BioBits kits are designed to be used by students and teachers with no biological training. They use simple, hands-on experiments, to teach concepts of synthetic and molecular biology. PHOTO COURTESY OF WYSS INSTITUTE AT HARVARD UNIVERSITY
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Cell-Free Technology Comes Of Age: BioBits Is Changing The Way We Teach Biology

Hundreds of AP (Advanced Placement) Biology students across eight Boston public schools could be finding a silver lining in online high school. Thanks to a grant from the Massachusetts Life Sciences Center, their curriculum now includes cutting-edge, hands-on biotechnology kits that are being delivered to their doorstep.

Born from a collaboration between MIT and Northwestern University, BioBits is the latest product by miniPCR bio, which specializes in making low-cost biotech equipment for students and scientists alike. Realizing the drastic need for online methods of instruction, they partnered with Mass Insight to develop a BioBits take-home lab activity that teaches AP biology students the central dogma of biology: transcription and translation.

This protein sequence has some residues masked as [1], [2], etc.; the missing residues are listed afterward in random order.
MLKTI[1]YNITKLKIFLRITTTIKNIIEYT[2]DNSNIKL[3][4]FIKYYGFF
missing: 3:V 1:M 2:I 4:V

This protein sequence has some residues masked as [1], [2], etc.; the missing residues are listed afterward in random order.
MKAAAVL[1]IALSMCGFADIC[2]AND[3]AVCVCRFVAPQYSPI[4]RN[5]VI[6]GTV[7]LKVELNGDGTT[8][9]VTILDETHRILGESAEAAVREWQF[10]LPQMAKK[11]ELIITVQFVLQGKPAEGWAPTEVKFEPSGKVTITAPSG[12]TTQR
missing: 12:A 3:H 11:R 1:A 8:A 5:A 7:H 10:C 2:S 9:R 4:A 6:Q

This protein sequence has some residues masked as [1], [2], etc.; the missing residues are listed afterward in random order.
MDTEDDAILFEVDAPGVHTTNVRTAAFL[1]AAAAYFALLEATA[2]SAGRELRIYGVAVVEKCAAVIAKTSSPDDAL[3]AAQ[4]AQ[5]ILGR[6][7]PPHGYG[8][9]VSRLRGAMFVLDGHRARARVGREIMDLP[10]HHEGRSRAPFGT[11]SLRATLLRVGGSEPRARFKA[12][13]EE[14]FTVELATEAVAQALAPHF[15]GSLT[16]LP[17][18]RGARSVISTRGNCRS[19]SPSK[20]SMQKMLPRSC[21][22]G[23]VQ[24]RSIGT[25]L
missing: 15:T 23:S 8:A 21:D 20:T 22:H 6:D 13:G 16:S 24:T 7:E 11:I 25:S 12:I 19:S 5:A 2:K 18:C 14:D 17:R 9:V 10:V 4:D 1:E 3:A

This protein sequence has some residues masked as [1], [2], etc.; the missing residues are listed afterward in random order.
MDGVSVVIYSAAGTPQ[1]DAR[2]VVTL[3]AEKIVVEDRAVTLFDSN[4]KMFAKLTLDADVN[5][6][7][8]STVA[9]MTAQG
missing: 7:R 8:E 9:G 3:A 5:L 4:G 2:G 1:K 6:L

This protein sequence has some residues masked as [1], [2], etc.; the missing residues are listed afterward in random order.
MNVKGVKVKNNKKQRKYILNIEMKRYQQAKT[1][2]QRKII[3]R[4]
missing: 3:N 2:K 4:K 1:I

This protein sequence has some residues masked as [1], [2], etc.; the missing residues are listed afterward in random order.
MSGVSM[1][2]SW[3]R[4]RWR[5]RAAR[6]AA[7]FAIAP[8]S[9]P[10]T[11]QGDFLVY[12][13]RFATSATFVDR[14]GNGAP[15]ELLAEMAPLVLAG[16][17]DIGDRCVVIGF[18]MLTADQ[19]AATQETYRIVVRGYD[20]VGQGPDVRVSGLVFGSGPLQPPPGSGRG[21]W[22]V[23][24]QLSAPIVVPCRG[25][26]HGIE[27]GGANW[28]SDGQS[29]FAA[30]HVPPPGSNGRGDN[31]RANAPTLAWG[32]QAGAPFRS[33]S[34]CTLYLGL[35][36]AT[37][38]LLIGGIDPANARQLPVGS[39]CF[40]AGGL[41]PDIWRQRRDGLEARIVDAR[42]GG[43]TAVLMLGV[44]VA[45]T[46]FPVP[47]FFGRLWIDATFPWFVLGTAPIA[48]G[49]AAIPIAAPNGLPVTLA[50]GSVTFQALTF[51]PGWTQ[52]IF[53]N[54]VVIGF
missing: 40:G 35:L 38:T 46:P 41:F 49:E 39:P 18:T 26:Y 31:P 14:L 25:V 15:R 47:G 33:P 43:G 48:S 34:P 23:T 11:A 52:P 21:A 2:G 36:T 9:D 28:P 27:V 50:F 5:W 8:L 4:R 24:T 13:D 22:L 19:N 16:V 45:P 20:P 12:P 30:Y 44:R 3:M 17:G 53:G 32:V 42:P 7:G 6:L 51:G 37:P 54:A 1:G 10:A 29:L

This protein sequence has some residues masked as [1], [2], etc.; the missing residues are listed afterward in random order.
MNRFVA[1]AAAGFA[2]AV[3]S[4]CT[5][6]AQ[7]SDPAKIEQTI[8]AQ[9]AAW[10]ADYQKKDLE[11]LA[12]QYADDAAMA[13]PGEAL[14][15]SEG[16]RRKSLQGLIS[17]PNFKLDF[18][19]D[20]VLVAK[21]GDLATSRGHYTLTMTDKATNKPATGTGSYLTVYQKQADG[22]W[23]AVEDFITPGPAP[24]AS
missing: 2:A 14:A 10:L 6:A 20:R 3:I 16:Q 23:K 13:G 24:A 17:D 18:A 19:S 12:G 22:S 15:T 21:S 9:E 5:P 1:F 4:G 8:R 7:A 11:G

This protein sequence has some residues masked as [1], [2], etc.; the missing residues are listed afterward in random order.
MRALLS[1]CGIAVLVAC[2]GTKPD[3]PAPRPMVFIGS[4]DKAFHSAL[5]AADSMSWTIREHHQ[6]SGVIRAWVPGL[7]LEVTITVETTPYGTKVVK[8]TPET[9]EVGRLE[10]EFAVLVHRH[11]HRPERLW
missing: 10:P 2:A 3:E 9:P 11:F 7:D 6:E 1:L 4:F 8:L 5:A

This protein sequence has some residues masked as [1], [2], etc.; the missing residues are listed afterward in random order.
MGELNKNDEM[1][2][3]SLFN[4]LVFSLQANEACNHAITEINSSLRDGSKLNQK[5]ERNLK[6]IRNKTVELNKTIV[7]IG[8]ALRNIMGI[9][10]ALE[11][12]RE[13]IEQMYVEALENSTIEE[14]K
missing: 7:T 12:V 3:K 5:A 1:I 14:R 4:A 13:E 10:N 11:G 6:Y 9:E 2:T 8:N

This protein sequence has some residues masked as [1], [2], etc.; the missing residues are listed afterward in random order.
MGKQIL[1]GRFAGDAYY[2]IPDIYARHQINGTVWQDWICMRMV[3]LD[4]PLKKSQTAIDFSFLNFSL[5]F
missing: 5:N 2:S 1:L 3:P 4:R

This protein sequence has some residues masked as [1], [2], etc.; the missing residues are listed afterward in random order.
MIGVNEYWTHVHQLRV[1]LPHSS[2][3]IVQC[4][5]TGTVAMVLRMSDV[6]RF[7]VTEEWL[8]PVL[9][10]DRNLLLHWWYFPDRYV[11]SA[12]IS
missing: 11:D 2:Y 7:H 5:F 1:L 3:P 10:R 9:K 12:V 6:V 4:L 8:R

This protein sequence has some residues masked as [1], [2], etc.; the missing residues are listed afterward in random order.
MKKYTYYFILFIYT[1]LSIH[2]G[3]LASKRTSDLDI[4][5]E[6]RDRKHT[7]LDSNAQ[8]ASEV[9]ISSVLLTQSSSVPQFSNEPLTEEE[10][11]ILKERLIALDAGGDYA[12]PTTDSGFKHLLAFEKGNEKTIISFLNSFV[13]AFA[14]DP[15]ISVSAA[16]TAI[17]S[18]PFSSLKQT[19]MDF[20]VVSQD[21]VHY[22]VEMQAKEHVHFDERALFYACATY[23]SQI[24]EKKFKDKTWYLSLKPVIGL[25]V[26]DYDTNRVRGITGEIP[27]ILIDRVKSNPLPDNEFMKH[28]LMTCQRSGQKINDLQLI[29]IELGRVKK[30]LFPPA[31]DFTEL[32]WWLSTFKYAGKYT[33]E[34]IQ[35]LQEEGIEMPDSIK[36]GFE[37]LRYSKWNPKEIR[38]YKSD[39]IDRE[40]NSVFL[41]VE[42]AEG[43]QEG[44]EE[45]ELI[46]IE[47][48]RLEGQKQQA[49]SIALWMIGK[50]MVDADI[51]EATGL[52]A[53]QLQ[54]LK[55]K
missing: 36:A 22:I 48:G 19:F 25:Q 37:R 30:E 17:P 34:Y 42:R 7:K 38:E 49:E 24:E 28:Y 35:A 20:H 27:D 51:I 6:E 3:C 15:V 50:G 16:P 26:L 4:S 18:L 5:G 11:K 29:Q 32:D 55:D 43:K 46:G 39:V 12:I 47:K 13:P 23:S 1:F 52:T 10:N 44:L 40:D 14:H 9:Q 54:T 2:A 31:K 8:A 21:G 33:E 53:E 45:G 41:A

As schools continue to be closed, one thing is increasingly clear: online instruction is hard, not just for students, but also for educators. “They are away from their usual workplace. They only interact with the kids through screens. They have very limited opportunities for meaningful engagement and all of a sudden, you open up this little box full of biology,” says Sebastian Kraves, Co-Founder of miniPCR.

The safety and accessibility of BioBits is hard to beat. Biology is an expensive field to dabble in, but $100 is enough to provide a classroom’s worth of BioBits kits. Since there are no live organisms like bacteria, expensive equipment necessary for the most basic biology lab — freezers, incubators, and sterile tools — are no longer a limiting factor.

Freeze-dried cell extracts are shelf-stable and can ship worldwide. In the past few months, BioBits kits have been delivered to places outside the United States such as Denmark, Indonesia, and Chile – just to name a few.

Starting next year, they will even make their way to the International Space Station. MiniPCR and Boeing manage the annual Genes in Space challenge, where students will soon be able to submit BioBits experiment ideas, one of which will be selected for an astronaut to conduct on board the ISS.

While the science lesson in these kits is simple: cells make proteins from genes, it begs another question: how is this possible without the living cell itself?

“Teachers will stop me and say, wait, wait, I get transcription and translation. But tell me more about that cell-free technology. I didn’t realize you could do that,” Ally Huang recalls. She and Jessica Stark made the concept of the synthetic biology educational kit a reality during their graduate studies at MIT and Northwestern, respectively.

The core breakthrough is cell-free technology. While it has been used for applications ranging from diagnostics to manufacturing, the way it is making its way into the classroom is a subtle but important shift.